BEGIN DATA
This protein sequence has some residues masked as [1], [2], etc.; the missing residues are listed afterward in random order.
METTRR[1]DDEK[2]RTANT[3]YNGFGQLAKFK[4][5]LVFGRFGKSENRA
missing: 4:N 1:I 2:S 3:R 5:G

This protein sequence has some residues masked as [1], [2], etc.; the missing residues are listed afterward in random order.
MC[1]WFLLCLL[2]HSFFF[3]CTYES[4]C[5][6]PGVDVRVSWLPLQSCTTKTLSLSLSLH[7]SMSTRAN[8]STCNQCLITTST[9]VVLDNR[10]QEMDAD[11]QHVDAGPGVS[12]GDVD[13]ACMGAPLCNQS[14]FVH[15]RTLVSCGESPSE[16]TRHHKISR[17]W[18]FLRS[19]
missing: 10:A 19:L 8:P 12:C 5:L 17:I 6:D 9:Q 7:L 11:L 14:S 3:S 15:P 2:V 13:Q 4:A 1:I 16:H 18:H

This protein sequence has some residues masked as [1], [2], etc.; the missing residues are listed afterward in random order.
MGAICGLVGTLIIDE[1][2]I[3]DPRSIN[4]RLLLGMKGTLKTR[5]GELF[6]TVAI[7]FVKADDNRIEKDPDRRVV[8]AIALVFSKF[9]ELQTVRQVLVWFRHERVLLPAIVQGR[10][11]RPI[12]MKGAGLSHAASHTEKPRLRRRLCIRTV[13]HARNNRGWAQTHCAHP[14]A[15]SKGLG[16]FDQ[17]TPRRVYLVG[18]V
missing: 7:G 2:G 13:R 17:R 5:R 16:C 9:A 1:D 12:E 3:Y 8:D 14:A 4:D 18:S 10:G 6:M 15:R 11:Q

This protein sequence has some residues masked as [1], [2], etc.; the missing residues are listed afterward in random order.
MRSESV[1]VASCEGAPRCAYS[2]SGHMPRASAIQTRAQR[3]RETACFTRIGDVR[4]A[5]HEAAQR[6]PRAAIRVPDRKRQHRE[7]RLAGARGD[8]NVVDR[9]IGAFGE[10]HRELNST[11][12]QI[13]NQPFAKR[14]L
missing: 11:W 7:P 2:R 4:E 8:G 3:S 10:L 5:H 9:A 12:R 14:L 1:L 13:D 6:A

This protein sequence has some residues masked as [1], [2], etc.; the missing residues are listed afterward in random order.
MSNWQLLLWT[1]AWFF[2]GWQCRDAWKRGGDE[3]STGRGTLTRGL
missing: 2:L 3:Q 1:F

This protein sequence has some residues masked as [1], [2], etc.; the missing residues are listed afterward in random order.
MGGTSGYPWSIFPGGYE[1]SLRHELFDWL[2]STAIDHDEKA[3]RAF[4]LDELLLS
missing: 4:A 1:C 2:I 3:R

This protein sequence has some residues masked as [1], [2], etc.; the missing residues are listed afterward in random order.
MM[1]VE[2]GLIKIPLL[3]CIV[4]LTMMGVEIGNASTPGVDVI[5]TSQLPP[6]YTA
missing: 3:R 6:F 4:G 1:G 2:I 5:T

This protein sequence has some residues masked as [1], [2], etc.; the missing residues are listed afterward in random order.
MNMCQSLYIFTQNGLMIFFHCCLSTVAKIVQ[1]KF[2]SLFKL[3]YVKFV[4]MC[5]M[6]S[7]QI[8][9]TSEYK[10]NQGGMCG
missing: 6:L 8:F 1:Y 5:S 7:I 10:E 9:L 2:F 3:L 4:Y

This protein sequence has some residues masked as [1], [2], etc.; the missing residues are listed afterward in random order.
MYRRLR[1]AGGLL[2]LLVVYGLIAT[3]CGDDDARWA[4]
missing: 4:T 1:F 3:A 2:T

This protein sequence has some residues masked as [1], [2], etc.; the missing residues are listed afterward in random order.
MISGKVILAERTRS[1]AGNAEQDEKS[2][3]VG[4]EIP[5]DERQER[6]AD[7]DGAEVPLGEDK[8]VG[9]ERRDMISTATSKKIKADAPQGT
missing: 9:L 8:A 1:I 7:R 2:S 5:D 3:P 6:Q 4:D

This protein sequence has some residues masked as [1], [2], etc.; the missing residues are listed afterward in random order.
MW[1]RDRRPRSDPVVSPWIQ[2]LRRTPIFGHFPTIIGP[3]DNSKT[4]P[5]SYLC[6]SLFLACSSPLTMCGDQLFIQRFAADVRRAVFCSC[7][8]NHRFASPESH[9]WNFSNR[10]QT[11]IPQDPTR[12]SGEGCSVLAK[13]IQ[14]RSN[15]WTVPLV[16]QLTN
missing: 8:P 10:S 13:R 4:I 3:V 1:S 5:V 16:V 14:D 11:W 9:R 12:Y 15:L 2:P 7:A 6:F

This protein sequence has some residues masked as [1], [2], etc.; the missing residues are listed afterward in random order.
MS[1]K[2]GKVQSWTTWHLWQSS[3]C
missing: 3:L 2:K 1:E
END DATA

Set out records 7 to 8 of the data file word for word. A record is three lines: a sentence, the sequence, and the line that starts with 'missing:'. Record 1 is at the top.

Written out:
This protein sequence has some residues masked as [1], [2], etc.; the missing residues are listed afterward in random order.
MM[1]VE[2]GLIKIPLL[3]CIV[4]LTMMGVEIGNASTPGVDVI[5]TSQLPP[6]YTA
missing: 3:R 6:F 4:G 1:G 2:I 5:T

This protein sequence has some residues masked as [1], [2], etc.; the missing residues are listed afterward in random order.
MNMCQSLYIFTQNGLMIFFHCCLSTVAKIVQ[1]KF[2]SLFKL[3]YVKFV[4]MC[5]M[6]S[7]QI[8][9]TSEYK[10]NQGGMCG
missing: 6:L 8:F 1:Y 5:S 7:I 10:E 9:L 2:F 3:L 4:Y